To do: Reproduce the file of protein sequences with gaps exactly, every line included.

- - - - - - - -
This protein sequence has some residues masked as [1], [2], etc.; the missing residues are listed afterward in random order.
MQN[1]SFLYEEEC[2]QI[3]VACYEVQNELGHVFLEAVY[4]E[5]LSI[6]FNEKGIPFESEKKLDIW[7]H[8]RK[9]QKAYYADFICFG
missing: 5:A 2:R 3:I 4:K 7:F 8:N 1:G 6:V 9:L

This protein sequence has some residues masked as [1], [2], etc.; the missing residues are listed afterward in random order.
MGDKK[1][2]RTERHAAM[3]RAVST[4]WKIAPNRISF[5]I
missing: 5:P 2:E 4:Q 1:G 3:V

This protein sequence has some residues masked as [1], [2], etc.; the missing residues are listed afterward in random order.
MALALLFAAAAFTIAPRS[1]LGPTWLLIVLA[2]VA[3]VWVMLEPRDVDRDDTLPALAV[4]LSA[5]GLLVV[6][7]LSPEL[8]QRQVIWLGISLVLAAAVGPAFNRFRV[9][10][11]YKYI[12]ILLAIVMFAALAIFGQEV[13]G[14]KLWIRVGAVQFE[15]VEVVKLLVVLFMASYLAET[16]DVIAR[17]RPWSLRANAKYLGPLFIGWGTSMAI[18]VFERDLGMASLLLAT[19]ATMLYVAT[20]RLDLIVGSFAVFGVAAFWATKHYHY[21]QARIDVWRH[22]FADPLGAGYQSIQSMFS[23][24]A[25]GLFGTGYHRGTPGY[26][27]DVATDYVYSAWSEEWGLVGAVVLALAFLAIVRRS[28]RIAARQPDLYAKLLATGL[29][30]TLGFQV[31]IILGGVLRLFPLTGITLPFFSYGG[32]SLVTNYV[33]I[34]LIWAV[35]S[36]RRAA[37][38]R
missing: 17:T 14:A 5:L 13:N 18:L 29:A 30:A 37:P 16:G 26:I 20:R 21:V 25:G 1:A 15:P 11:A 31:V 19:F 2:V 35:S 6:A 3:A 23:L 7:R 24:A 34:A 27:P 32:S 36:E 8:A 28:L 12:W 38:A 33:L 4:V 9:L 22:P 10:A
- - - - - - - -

This protein sequence has some residues masked as [1], [2], etc.; the missing residues are listed afterward in random order.
MQN[1]SFLYEEEC[2]QI[3]VACYEVQNELGHVFLEAVY[4]E[5]LSI[6]FNEKGIPFESEKKLDIW[7]H[8]RK[9]QKAYYADFICFG
missing: 5:A 2:R 3:I 4:K 7:F 8:N 1:G 6:V 9:L

This protein sequence has some residues masked as [1], [2], etc.; the missing residues are listed afterward in random order.
MGDKK[1][2]RTERHAAM[3]RAVST[4]WKIAPNRISF[5]I
missing: 5:P 2:E 4:Q 1:G 3:V

This protein sequence has some residues masked as [1], [2], etc.; the missing residues are listed afterward in random order.
MALALLFAAAAFTIAPRS[1]LGPTWLLIVLA[2]VA[3]VWVMLEPRDVDRDDTLPALAV[4]LSA[5]GLLVV[6][7]LSPEL[8]QRQVIWLGISLVLAAAVGPAFNRFRV[9][10][11]YKYI[12]ILLAIVMFAALAIFGQEV[13]G[14]KLWIRVGAVQFE[15]VEVVKLLVVLFMASYLAET[16]DVIAR[17]RPWSLRANAKYLGPLFIGWGTSMAI[18]VFERDLGMASLLLAT[19]ATMLYVAT[20]RLDLIVGSFAVFGVAAFWATKHYHY[21]QARIDVWRH[22]FADPLGAGYQSIQSMFS[23][24]A[25]GLFGTGYHRGTPGY[26][27]DVATDYVYSAWSEEWGLVGAVVLALAFLAIVRRS[28]RIAARQPDLYAKLLATGL[29][30]TLGFQV[31]IILGGVLRLFPLTGITLPFFSYGG[32]SLVTNYV[33]I[34]LIWAV[35]S[36]RRAA[37][38]R
missing: 17:T 14:A 5:L 13:N 18:L 29:A 30:A 37:P 16:G 26:I 20:R 21:V 25:G 1:A 15:P 11:A 31:V 19:F 2:V 35:S 6:A 3:A 23:L 7:R 24:A 34:A 27:P 32:S 36:E 8:A 28:L 12:W 38:A 33:L 4:V 9:L 22:P 10:A